Earth is the only planet we know of that has been recorded Fires. Although there may be volcanoes spewing hot magma on the surface of Venus, the hottest planet in the solar system, there has never been a fire there. Not for Mercury, not for Jupiter, not for any of the other planets surrounding our planet or any other star.
In fact, for billions of years of Earth’s history, there wasn’t even fire, according to IFL Science. In fact, it took billions of years for conditions suitable for fire to become possible, with the planet’s first inhabitants living in a world without fire for longer than we can imagine. While volcanoes may produce “fountains of fire” like the one likely produced on Io – and there may have been exotic flames from gas volcanic eruptions – this is the pushing and spewing of magma, not actual fire.
He created fire and fires on earth
About 2.4 billion years ago, Earth’s atmosphere was likely a thick haze of methane, the result of the emergence of bacterial life on the planet. Then the Great Oxidation Event occurred, meaning that ancient cyanobacteria began generating energy from sunlight, releasing oxygen into the atmosphere. Here molecular oxygen began to accumulate in the atmosphere for the first time, although not yet in sufficient concentration for combustion to occur. The great oxidation event, sometimes known as the oxygen crash, likely plunged Earth into a global deep freeze, as this oxygen destabilized methane, eliminating it and negating the greenhouse effect. The ground became cold and unburned.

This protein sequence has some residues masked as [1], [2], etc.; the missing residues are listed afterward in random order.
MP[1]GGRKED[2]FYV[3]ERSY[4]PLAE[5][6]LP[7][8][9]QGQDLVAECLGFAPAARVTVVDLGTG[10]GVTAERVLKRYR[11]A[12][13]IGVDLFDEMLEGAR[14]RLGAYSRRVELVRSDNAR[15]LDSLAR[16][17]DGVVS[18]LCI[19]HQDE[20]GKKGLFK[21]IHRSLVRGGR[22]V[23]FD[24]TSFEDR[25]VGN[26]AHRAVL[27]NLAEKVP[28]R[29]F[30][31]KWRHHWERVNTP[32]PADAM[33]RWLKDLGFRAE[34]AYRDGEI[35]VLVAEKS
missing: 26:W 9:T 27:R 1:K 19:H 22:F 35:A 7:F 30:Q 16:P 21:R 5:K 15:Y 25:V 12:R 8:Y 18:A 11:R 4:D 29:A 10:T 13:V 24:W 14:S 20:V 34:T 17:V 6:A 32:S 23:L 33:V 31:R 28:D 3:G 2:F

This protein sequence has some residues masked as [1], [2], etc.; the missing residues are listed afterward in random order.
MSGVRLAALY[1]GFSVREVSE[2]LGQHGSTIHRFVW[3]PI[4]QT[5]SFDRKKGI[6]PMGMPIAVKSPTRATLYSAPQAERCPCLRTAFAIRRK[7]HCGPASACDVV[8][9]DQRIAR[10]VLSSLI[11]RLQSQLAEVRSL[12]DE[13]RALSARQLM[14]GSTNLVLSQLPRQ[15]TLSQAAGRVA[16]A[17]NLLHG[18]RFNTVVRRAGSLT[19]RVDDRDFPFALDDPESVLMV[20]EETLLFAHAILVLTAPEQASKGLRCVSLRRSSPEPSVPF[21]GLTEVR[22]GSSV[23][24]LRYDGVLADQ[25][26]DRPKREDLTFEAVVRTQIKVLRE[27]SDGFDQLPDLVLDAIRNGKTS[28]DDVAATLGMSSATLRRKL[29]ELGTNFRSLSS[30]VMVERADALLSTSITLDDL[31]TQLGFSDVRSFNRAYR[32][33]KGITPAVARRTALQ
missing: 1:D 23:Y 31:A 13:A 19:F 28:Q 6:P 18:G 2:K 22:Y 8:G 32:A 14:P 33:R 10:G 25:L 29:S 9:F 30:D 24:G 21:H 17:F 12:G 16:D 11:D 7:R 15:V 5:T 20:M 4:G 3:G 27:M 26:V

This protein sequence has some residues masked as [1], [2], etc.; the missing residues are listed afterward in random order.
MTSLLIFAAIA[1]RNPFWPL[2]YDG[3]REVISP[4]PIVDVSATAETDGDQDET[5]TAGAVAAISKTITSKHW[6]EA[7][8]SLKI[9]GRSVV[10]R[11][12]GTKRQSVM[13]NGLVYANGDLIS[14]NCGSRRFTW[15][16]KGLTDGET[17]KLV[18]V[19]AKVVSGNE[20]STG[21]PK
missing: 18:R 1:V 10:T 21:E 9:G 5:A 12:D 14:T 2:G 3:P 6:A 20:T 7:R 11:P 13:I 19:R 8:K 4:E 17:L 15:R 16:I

Our first fire fossil dates back to the Middle Ordovician, billions of years later. As for fire, it is known that if the percentage of oxygen is less than 13%, the plant material will not burn completely. However, anything higher than 35% will burn vegetation to such an extent that forests will not be able to grow and sustain themselves.
During the Ordovician Period, 470 million years ago, the first plants — algae and Martian plants — produced more oxygen, eventually accumulating enough of it to start fires. Finally, about 420 million years ago, we have the first fossil evidence of fire on Earth, namely charcoal found in rocks from this period. However, large-scale fires did not occur until about 383 million years ago, and since then fires have become a veritable inferno.
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